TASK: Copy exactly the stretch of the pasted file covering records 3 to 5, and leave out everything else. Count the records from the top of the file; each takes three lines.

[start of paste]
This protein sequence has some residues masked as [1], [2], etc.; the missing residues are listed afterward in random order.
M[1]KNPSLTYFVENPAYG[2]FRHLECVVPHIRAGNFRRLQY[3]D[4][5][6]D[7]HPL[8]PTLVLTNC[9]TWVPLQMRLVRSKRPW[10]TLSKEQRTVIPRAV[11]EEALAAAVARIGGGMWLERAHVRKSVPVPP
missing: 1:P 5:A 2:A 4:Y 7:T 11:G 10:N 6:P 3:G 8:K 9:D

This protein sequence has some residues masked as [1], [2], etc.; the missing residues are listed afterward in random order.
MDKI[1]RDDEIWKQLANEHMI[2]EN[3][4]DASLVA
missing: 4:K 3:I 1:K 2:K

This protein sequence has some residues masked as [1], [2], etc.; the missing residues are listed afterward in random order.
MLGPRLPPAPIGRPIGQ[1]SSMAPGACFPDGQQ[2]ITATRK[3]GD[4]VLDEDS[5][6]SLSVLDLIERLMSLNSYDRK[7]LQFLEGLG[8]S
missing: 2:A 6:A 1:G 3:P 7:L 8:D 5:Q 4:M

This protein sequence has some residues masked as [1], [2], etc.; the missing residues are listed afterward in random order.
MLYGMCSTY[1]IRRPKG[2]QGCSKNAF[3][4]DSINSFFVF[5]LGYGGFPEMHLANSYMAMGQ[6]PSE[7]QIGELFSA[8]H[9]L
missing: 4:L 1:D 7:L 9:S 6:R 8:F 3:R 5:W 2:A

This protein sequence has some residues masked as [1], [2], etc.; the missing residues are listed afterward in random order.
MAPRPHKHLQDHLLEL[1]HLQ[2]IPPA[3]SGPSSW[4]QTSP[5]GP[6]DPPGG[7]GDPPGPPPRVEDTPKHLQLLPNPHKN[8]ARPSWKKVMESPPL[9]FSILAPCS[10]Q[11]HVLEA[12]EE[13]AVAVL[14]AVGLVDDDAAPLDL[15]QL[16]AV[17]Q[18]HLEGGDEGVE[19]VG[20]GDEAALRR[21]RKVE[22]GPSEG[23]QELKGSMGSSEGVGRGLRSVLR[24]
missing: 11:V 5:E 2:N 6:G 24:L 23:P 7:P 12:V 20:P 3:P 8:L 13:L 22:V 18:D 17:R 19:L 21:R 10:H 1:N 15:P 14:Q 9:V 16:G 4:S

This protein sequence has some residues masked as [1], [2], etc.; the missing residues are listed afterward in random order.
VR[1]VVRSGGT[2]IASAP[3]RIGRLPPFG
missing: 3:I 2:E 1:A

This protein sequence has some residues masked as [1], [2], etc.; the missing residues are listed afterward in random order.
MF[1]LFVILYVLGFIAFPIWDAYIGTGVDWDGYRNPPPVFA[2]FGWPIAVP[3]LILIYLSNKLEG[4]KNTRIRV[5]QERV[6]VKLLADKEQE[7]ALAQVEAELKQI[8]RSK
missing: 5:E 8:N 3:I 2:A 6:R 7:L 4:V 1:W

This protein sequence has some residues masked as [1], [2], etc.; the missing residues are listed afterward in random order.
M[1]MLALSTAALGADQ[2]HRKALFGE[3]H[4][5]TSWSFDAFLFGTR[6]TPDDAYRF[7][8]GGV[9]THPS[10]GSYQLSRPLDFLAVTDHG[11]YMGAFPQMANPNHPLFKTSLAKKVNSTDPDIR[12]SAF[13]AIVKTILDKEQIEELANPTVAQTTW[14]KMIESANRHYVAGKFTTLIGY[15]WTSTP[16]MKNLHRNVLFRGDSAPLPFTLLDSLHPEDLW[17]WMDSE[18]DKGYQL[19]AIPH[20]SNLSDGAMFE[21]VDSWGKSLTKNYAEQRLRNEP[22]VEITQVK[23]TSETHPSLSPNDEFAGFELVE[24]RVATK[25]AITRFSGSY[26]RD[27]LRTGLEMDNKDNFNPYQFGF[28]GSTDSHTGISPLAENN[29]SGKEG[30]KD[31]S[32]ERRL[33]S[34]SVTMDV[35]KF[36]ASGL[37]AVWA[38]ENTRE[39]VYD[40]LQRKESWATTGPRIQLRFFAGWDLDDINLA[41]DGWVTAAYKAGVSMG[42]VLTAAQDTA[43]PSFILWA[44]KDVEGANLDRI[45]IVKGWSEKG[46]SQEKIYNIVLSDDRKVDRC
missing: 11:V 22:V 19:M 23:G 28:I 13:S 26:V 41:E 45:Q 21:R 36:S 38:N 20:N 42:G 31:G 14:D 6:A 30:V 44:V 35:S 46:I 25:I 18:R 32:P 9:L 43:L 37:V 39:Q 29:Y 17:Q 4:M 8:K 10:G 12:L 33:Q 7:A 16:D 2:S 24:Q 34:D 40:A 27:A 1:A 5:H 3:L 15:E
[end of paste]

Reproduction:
This protein sequence has some residues masked as [1], [2], etc.; the missing residues are listed afterward in random order.
MLGPRLPPAPIGRPIGQ[1]SSMAPGACFPDGQQ[2]ITATRK[3]GD[4]VLDEDS[5][6]SLSVLDLIERLMSLNSYDRK[7]LQFLEGLG[8]S
missing: 2:A 6:A 1:G 3:P 7:L 8:D 5:Q 4:M

This protein sequence has some residues masked as [1], [2], etc.; the missing residues are listed afterward in random order.
MLYGMCSTY[1]IRRPKG[2]QGCSKNAF[3][4]DSINSFFVF[5]LGYGGFPEMHLANSYMAMGQ[6]PSE[7]QIGELFSA[8]H[9]L
missing: 4:L 1:D 7:L 9:S 6:R 8:F 3:R 5:W 2:A

This protein sequence has some residues masked as [1], [2], etc.; the missing residues are listed afterward in random order.
MAPRPHKHLQDHLLEL[1]HLQ[2]IPPA[3]SGPSSW[4]QTSP[5]GP[6]DPPGG[7]GDPPGPPPRVEDTPKHLQLLPNPHKN[8]ARPSWKKVMESPPL[9]FSILAPCS[10]Q[11]HVLEA[12]EE[13]AVAVL[14]AVGLVDDDAAPLDL[15]QL[16]AV[17]Q[18]HLEGGDEGVE[19]VG[20]GDEAALRR[21]RKVE[22]GPSEG[23]QELKGSMGSSEGVGRGLRSVLR[24]
missing: 11:V 5:E 2:N 6:G 24:L 23:P 7:P 12:V 20:P 3:P 8:L 13:L 22:V 18:D 17:R 19:L 21:R 10:H 1:N 15:P 14:Q 9:V 16:G 4:S